Marijuana » Higher Ground

Politics and marijuana intertwine in 2020

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Celebrities, musicians, sports figures, and even politicians have had their careers attached to marijuana in numerous ways, both good and bad. It was once big news when anyone of note came out in support of the stuff. Now the leader of the pack in the Democratic presidential primaries flat-out says that he'll make marijuana legal. Democratic socialist Bernie Sanders would put a lot of capitalists into business with that pronouncement.

These days, coming out in support of marijuana legalization is a little less revolutionary than it once was. Frankly, we've seen a steady stream of notable names coming through Michigan banging the gong for marijuana for several years now, some of them promoting their own brands. Rapper Berner partnered with Gage to open the Cookies provisioning center in Detroit last month.

Of course, rappers and weed have always been closely associated. That has played out in the High Times Cannabis Cup events. Just this past August, Wu Tang Clan, 2 Chainz, and Warren G performed at the High Time Cannabis Cup in Detroit. But then again, the Cup folks have always brought through high-profile rappers for their groundbreaking events. Snoop Dogg visited the Green Buddha provisioning center in Ferndale while here for a show in January.

Professional sports figures are becoming fixtures in the cannabis crowd too — at least retired sports figures. Boxer Tommy Hearns appeared at LIV in Ferndale for that store's grand opening. Retired Red Wing Darren McCarty has been a fixture as a legalization activist. Lion Calvin Johnson has a Michigan provisioning center license. Mike James came out as a marijuana supporter just days before the Lions released him and his playing career ended. Former Detroit Piston John Salley spoke at last year's Hash Bash.

"Salley was [a] pretty beloved figure on behalf of the Pistons," says Nick Zettell, a Hash Bash organizer. "I doubt that back then any of his fans thought in 30 years this guy is going to be an advocate for the cannabis cause."

Comedian-actor Tommy Chong has been a cannabis advocate for, like, forever, and has made Michigan one of his regular haunts this past decade. Expect his Chong's Choice products to show up around here as recreational marijuana spreads across the state.

Politicians are taking their whacks with weed too. Former New Mexico Governor Gary Johnson announced his 2012 candidacy for president as a libertarian at the 2011 Hash Bash. Last year, Rep. Debbie Dingell became the first sitting national politician to speak at the event. With the Democratic primaries upon us and much of the field in support of legalization, could we see a high-level surrogate for a presidential candidate pop up at the Bash? Zettell's not naming names but says it's possible there will be a national politician at this year's bash April 4.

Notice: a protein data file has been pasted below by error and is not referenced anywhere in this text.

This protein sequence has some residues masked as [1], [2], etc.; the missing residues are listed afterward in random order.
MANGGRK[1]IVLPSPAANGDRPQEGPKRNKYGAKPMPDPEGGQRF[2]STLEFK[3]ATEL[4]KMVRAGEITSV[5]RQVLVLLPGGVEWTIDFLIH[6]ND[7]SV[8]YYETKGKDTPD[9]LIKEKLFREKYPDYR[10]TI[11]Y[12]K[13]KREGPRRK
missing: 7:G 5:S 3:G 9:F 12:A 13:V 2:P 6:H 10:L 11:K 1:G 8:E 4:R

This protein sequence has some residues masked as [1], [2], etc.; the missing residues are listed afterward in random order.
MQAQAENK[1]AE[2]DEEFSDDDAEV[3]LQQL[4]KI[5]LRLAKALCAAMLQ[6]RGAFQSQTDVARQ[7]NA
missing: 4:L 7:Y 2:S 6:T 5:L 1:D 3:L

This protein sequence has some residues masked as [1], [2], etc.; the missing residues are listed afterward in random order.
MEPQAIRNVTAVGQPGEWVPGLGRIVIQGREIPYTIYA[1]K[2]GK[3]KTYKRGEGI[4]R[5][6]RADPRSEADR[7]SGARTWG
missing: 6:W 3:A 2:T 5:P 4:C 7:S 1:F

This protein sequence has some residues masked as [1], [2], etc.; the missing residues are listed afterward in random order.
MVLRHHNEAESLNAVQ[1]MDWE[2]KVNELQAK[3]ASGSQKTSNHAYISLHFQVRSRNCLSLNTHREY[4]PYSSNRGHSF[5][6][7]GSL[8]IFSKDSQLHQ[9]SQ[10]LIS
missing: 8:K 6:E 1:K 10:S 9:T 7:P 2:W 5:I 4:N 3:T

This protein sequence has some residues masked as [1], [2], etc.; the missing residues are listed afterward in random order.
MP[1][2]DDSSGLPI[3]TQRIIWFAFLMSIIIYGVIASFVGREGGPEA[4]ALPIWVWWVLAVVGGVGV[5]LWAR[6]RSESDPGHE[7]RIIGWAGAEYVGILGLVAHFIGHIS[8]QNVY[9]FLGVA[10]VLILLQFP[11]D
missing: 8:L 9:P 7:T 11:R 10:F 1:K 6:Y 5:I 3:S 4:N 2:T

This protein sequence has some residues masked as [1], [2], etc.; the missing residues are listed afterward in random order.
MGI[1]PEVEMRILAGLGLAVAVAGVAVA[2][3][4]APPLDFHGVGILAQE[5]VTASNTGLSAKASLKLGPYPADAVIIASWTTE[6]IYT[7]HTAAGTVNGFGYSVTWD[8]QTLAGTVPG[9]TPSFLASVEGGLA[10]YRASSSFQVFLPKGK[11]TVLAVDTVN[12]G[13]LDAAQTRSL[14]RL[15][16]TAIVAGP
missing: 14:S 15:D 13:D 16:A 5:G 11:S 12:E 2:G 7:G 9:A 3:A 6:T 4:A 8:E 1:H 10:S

"It will be interesting to see how much the Democratic nomination may evolve between now and the Hash Bash," Zettell says.

It will evolve, and with Hash Bash in five weeks, we'll be seeing the light at the end of the tunnel of this nominating process. We'll be past Super Tuesday on March 3, and the less-super Tuesday, March 10 the following week that six states, including Michigan, vote in. By then the field will be whittled down from the near 30 candidates we once had to the two or three headed for the finish line. Hash Bash attendees will have a sense of whether we're looking at a Democratic presidential candidate who supports marijuana legalization at the federal level or not.

We've had three former presidents, Bill Clinton, George W. Bush, and Barack Obama, who used marijuana in their past but stopped using. Now we need a president who sees marijuana in the future. Maybe that's a little homework for the marijuana gang as we rev up for Hash Bash — in March, get out and vote for a candidate who will work to legalize marijuana across the country.

If you're Michigan-centric, there's more work to normalize weed and get the system straight here. That's another angle of the looming Hash Bash.

"We're continuing to keep the focus on cannabis and the issues that we face," says Zettell of Bash organizers. "People want to see a more equitable market — to improve this beyond simple legalization and possession of cannabis. There are issues that are really pertinent right now and cross over to cannabis. Fighting for prison abolition and fighting for justice in climate change — these are really important issues that you might have thought don't have an immediate relevance to cannabis."

It seems that the tendrils of cannabis influence travel everywhere. Let's keep influencing the growth.

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